If you're a fresh-food lover who believes in supporting local producers--and what modern culinary student or chef doesn't?--discover the bounty of farmers' markets. You won't have to drive far--in 2004, there were about 3,700 active U.S. farmers markets, more than twice the number 10 years earlier.
Farmers' markets are held regularly in public places, usually outdoors, from small towns to teeming metropolises. Regional and local producers sell their fruits and vegetables, often along with fresh meat, fish, and seafood, from booths or tables or the tailgates of their pickup trucks. Here's a taste of what you'll find at markets across the country:
Sample Regional Farmers Markets
- In Florida. The Downtown Farmers' Market in Sarasota, Fla., offers "fragrant cantaloupes as big as bowling balls," according to Southern Living. The market, open only on Saturday mornings, nonetheless attracts 8,000 people each weekend looking for fresh organic produce, local honey, and fresh shrimp.
- In the San Francisco Bay Area. On Friday mornings, the Old Oakland (Calif.) Farmer's Market opens near Chinatown. The Oakland Tribune reports "mutant, big-as-your-fist strawberries so big they have their own gravitational pull." You can also find distinctively Asian ingredients, fresh catfish and seafood, and peaches and nectarines in season.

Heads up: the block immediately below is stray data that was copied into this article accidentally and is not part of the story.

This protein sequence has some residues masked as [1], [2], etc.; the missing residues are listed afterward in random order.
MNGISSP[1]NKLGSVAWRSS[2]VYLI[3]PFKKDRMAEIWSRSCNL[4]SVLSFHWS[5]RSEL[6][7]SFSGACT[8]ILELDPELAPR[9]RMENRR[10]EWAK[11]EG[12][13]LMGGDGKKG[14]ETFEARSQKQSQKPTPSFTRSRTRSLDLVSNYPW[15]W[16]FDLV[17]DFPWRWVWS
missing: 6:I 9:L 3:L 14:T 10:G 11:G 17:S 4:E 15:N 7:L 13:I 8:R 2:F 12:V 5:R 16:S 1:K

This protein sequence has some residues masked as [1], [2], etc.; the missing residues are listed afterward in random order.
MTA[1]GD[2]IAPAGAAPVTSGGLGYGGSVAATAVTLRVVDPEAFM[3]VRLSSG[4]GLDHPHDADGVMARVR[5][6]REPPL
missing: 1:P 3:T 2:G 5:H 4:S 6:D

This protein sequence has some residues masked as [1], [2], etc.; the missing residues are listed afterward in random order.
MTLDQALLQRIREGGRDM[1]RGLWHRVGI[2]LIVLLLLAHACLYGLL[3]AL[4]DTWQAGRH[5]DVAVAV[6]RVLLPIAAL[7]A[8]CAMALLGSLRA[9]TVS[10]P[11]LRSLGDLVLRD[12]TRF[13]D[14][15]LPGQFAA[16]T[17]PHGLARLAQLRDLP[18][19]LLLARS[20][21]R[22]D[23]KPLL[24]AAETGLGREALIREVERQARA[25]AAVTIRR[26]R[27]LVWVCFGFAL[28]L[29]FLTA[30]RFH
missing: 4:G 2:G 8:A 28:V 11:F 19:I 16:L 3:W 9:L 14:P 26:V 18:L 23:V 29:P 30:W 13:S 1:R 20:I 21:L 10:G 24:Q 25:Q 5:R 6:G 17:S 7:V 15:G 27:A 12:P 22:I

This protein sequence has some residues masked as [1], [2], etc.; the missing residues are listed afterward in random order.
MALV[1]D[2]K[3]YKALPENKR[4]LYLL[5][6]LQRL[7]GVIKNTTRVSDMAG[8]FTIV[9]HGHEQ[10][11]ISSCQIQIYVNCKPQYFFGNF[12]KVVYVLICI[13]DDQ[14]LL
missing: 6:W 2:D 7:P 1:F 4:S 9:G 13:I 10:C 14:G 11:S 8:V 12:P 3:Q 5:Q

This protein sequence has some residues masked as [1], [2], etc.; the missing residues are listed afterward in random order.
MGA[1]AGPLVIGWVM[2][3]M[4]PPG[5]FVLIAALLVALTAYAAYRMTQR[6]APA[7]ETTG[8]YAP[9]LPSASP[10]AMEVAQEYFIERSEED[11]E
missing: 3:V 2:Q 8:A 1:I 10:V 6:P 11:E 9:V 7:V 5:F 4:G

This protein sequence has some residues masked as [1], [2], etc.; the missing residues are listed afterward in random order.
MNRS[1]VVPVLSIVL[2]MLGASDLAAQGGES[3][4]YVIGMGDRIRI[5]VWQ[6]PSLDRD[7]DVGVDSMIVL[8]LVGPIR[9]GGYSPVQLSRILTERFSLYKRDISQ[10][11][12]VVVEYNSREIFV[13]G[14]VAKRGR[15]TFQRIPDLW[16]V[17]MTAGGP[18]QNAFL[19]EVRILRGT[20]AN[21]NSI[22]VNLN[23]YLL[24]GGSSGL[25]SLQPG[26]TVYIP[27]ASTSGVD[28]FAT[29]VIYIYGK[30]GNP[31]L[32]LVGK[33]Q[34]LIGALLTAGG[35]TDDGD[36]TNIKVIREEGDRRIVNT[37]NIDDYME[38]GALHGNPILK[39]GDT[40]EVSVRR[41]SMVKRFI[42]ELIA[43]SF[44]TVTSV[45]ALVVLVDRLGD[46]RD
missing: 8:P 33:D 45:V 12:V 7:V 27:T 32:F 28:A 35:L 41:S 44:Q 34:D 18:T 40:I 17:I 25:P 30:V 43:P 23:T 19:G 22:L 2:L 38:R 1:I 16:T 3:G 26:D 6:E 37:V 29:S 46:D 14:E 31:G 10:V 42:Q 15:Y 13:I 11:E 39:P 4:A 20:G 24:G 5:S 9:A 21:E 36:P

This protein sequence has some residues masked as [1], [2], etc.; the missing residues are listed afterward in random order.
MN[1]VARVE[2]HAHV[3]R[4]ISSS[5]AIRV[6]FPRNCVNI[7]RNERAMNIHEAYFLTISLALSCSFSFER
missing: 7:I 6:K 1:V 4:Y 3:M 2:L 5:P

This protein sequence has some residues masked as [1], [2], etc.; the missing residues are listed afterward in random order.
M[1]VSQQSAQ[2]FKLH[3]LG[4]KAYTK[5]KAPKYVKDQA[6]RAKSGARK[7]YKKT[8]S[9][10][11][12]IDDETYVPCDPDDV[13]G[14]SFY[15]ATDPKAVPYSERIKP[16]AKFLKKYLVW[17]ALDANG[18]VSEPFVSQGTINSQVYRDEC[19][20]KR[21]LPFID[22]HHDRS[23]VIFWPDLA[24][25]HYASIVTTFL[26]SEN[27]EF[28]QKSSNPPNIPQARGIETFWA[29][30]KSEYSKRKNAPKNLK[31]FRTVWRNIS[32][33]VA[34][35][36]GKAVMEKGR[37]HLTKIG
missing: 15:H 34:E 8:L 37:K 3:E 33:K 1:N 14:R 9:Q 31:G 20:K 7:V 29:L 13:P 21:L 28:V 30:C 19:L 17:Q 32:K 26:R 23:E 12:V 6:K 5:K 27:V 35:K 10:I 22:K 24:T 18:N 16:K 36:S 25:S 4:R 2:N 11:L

- In Iowa. Although most markets sell homemade prepared food such as jams and baked goods as well as arts and crafts, the Des Moines Farmers' Market makes sure that at least 80 percent of its products are true farmers' market products. Favorites include locally produced eggs; meats such as beef, buffalo, and elk; and fresh produce--including truckloads of that sweet Iowa corn.
Many culinary schools partner with farmers' markets to advance the cause of great food. The schools teach culinary students to value high-quality meat and produce, and the markets invite the culinary schools to demonstrate recipes and techniques. Mutant strawberry shortcake, anyone?